History - The Catholic Monarchs: Fernando III to the Hapsburgs

Spain under Christian rule

FERNANDO III, THE CATHOLIC MONARCHS, THE KINGDOM OF CASTILE AND THE HAPSBURGS: 13th-17TH CENTURY

Fernando III started the Christian reconquest of Spain from the Moors in 1248, by taking the city of Seville. But changing rulers from Moorish to Christian rule didn't remove the Arabic influence: one of Rey San Fernando's successors, Pedro the Cruel, was a lover of Moorish culture, and used Islamic craftsmen from the cities of Granada and Toledo to build the Mudejar Alcazar in the city in 1364.

In the meantime, the rest of Andalucia remained under Moorish occupation - Muslims from Seville fled to Granada after the city was recaptured - until the Reyes Catolicos (Catholic Monarchs) reconquered Granada from the Nasrids in 1492. This was the same year Columbus sailed to the New World.

Isabel and Ferdinand, the Catholics Monarchs, were a marriage which united medieval Spain: the great houses of Castile and Aragon, which between them controlled vast tracts of the peninsula. You can see references to the Monarchs all over Andalucia, as their reign marked a key turning point in Spain's history, its fortunes and its power. They are buried in the Royal Chapel of Granada Cathedral. A few years before the Reconquest, the Inquisition had started in Christian-ruled Seville, and the Jews were expelled from Spain (or forced to convert to Christianity if they chose to stay).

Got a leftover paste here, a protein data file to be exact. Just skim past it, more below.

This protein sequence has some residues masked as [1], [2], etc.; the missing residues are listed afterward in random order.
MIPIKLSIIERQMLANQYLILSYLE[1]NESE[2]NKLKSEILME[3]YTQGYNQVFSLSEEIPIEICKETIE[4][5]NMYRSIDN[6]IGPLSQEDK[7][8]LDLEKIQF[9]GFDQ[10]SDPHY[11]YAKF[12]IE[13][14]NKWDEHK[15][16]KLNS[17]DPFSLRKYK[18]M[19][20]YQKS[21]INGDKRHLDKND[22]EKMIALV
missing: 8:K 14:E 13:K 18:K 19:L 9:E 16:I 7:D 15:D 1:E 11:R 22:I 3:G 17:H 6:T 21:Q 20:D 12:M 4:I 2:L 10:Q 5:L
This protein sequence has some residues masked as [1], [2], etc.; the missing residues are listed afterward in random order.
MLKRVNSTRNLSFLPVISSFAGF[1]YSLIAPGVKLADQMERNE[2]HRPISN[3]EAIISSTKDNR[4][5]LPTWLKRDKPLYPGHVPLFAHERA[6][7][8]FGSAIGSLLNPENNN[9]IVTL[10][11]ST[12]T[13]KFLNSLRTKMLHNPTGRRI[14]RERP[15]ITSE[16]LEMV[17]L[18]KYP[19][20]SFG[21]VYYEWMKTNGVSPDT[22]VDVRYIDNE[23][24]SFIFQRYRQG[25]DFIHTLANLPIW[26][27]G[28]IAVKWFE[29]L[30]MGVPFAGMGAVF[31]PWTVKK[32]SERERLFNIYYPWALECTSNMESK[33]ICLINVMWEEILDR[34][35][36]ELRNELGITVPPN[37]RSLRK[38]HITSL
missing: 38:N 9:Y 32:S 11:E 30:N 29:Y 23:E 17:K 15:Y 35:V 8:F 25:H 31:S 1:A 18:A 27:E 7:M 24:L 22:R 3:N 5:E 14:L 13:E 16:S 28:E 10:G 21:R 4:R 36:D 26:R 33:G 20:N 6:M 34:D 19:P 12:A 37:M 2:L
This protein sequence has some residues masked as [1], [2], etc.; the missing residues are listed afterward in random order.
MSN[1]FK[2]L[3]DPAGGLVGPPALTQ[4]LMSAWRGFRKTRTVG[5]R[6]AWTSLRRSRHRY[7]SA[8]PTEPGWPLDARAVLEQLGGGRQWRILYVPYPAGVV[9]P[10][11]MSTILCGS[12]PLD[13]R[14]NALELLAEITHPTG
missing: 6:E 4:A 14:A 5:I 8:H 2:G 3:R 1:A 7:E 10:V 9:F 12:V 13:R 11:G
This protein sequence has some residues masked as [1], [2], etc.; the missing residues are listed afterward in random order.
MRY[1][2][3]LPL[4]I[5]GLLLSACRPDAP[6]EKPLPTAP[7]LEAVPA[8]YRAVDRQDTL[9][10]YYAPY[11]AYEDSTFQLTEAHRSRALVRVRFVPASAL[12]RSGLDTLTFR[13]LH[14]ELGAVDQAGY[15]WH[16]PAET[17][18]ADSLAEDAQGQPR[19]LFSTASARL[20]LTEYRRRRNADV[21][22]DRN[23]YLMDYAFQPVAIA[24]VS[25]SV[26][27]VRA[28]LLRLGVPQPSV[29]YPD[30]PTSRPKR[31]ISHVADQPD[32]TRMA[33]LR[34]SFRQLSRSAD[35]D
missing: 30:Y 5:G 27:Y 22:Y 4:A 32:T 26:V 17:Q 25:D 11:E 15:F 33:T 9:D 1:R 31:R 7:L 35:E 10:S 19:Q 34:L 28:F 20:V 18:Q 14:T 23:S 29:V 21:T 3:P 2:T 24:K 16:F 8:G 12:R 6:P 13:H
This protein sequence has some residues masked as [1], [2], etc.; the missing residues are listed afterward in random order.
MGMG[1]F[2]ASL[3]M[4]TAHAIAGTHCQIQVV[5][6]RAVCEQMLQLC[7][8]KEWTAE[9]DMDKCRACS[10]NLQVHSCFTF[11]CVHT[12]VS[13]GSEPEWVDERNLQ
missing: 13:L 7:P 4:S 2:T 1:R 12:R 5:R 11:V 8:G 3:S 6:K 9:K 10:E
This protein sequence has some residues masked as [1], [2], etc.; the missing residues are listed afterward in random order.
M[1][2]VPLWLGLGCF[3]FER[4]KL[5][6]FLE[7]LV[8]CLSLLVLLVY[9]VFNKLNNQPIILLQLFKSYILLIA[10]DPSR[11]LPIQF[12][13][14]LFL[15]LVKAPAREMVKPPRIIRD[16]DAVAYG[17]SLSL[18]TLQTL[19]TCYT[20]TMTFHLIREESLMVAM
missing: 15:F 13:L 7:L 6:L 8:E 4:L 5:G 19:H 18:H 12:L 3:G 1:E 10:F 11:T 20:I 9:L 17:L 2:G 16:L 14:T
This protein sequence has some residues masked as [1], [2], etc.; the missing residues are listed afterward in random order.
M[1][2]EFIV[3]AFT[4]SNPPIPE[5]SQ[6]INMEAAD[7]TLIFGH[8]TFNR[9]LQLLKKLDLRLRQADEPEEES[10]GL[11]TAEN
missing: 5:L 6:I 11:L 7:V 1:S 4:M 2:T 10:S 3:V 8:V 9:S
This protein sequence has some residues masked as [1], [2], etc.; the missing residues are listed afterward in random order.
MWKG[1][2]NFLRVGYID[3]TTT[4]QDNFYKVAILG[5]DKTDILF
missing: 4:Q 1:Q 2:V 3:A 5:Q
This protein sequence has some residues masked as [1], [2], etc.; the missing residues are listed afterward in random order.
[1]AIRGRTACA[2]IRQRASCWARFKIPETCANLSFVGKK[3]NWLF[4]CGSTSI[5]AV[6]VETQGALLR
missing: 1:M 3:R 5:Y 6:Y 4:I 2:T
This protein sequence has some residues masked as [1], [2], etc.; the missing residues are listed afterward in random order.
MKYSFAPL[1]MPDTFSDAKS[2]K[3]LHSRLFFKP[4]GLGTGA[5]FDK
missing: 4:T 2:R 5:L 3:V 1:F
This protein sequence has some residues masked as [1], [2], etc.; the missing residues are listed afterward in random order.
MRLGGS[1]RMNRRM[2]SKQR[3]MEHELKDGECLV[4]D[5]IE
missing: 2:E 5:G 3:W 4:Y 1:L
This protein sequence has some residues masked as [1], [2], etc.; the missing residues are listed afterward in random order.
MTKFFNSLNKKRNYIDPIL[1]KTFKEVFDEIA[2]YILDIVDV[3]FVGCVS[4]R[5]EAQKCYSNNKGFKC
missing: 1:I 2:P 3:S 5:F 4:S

The 1500s were a period of great wealth for Andalucia, with riches - gold, silver, spices, new exotic foods - brought back from the newly conquered colonies in South America. Andalucia became an important trading area, with Seville being Spain's largest city. Seville held the monopoly on trade from the New World for two centuries; Cadiz (sacked by the English in 1596), Malaga, and Almeria were also key ports.

Hapsburgs

The rulers of Spain during this period were the Hapsburgs: Carlos I (the Monarchs' grandson) was the first Holy Roman Emperor -his rule encompassed Flanders, the Netherlands, American colonies, and parts of France, with his empire's capital in Seville.

The 1600s were the Golden Age, with great painters such as Velazquez and Murillo achieving fame and status, and Cervantes spending time in Seville before he published Don Quixote. A century after the Moorish uprising in 1502, all remaining Moors were expelled from Spain in 1609. With the exodus of the Jews in addition, a labour and professional gap was created.

The succeeding monarchs used wealth from the colonies to fund various European wars against Protestants - losing their properties in northern Europe - and the Ottoman Turks in the Mediterranean. But as the flow of riches from the New World decreased, Spain and Andalucia sank into economic decline. Many Andalucians emigrated to the colonies to seek their fortune.

In the late 17th century, as British monarchs William and Mary were fighting the French King, Louis XIV, an English warship was sunk off Gibraltar; see HMS Sussex shipwreck.

Buildings

Important buildings from this period include Mudejar, Gothic and Renaissance masterpieces: